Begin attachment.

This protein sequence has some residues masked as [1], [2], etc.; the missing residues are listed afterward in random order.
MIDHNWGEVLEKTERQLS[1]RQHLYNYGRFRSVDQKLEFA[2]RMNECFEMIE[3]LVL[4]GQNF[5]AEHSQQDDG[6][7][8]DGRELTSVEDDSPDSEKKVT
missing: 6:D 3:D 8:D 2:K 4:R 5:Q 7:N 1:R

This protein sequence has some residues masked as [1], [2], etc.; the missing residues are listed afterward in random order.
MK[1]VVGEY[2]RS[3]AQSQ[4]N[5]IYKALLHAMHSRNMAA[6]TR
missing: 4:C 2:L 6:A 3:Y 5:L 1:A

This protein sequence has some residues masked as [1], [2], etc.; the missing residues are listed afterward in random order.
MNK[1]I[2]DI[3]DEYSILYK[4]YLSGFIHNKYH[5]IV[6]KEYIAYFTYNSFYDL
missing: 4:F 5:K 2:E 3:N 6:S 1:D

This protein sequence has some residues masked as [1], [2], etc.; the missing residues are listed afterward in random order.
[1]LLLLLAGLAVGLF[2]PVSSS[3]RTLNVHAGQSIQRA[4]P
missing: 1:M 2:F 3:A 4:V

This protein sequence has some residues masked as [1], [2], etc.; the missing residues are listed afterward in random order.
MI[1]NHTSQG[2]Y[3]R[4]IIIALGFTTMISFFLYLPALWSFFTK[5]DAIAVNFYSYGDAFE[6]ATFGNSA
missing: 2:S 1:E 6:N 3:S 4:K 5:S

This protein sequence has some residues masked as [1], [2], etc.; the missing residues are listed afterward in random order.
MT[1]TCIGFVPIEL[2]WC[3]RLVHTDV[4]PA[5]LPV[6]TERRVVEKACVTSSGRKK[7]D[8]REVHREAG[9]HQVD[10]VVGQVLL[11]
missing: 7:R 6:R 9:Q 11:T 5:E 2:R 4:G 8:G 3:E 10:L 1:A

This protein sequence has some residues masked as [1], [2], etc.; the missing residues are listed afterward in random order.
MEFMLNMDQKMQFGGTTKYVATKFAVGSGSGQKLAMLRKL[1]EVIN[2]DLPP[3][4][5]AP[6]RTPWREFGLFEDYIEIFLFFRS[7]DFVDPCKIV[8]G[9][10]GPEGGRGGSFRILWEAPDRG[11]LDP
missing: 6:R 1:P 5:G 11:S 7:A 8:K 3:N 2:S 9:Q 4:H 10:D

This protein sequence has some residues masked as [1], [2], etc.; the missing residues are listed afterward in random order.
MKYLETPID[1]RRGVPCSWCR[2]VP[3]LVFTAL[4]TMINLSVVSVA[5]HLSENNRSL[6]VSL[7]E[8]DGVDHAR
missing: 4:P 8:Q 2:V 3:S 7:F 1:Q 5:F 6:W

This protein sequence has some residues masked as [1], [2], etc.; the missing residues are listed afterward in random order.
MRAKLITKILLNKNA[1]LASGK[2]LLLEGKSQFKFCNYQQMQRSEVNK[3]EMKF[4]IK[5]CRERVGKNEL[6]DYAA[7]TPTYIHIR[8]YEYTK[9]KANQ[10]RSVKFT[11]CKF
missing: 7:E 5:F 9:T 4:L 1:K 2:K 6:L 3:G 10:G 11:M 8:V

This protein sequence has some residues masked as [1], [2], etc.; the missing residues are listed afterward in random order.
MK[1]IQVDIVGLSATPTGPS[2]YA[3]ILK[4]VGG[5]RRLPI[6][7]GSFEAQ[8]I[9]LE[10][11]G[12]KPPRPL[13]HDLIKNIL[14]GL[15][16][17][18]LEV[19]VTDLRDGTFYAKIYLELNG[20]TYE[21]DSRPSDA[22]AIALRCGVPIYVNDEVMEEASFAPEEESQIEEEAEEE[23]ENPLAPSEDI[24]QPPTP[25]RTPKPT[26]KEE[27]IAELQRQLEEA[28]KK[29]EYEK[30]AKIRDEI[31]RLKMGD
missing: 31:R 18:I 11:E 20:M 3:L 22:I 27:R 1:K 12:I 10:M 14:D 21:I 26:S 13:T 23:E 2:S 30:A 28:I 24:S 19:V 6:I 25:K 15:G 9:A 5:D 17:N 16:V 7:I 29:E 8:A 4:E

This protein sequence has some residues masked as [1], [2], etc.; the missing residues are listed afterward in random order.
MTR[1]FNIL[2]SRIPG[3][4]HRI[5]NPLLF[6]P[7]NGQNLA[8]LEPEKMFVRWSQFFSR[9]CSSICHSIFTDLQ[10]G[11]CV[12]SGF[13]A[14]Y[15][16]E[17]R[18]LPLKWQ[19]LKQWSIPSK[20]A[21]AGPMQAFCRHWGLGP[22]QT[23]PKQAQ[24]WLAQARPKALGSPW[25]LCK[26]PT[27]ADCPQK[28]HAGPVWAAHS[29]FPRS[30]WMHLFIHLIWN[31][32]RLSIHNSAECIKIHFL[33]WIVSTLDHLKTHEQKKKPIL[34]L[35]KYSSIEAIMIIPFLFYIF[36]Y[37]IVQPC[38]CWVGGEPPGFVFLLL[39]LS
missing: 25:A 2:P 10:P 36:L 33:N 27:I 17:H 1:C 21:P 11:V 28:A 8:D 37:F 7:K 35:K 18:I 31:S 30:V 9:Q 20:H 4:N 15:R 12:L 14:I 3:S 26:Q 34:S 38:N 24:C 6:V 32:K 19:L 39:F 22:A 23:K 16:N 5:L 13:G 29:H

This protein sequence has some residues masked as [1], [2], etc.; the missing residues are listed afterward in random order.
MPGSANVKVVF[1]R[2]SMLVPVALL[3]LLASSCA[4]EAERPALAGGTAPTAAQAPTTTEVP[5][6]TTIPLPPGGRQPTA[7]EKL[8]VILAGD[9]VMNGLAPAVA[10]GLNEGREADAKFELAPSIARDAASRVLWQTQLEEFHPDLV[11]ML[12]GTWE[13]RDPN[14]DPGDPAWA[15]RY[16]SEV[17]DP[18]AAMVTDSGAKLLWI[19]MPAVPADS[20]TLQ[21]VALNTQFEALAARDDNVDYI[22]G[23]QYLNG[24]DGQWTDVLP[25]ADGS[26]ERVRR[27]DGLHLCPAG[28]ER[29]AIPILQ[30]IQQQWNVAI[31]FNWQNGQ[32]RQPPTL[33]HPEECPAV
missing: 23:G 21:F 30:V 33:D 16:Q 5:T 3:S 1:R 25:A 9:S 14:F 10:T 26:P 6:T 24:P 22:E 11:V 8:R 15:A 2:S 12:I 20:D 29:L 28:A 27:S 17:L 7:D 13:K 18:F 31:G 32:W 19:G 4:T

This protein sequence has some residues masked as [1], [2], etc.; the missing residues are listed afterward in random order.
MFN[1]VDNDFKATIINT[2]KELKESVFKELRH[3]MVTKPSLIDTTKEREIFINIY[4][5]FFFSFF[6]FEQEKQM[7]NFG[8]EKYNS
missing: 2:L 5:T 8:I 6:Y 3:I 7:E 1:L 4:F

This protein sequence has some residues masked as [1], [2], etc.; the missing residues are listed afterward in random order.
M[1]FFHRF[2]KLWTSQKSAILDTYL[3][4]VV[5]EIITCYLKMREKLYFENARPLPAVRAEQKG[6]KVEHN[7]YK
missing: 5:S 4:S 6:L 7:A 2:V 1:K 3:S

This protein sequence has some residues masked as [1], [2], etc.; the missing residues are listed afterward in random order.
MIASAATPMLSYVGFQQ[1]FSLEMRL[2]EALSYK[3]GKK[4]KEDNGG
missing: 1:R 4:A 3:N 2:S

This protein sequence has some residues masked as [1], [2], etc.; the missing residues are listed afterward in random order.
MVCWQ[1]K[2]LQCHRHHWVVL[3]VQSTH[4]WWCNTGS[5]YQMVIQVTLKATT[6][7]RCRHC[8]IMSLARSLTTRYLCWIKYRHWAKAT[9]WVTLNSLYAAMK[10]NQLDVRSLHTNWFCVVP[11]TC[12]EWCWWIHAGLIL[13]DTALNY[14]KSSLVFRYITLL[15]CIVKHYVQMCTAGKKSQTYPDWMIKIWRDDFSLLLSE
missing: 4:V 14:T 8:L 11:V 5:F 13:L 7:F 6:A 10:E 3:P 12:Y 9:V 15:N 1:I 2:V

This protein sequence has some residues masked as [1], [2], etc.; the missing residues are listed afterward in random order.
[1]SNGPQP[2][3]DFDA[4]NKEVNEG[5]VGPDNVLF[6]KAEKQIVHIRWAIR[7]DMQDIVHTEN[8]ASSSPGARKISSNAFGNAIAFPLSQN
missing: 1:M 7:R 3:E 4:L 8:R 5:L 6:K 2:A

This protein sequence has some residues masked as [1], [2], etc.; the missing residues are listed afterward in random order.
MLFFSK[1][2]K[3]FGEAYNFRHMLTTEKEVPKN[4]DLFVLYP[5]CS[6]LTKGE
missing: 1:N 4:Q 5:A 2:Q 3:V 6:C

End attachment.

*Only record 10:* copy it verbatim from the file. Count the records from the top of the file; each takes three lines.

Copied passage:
This protein sequence has some residues masked as [1], [2], etc.; the missing residues are listed afterward in random order.
MK[1]IQVDIVGLSATPTGPS[2]YA[3]ILK[4]VGG[5]RRLPI[6][7]GSFEAQ[8]I[9]LE[10][11]G[12]KPPRPL[13]HDLIKNIL[14]GL[15][16][17][18]LEV[19]VTDLRDGTFYAKIYLELNG[20]TYE[21]DSRPSDA[22]AIALRCGVPIYVNDEVMEEASFAPEEESQIEEEAEEE[23]ENPLAPSEDI[24]QPPTP[25]RTPKPT[26]KEE[27]IAELQRQLEEA[28]KK[29]EYEK[30]AKIRDEI[31]RLKMGD
missing: 31:R 18:I 11:E 20:M 3:L 22:I 27:R 1:K 12:I 10:M 14:D 21:I 26:S 13:T 23:E 2:S 30:A 28:I 24:S 19:V 6:I 25:K 15:G 9:A 5:D 17:N 16:V 7:I 29:E 8:A 4:E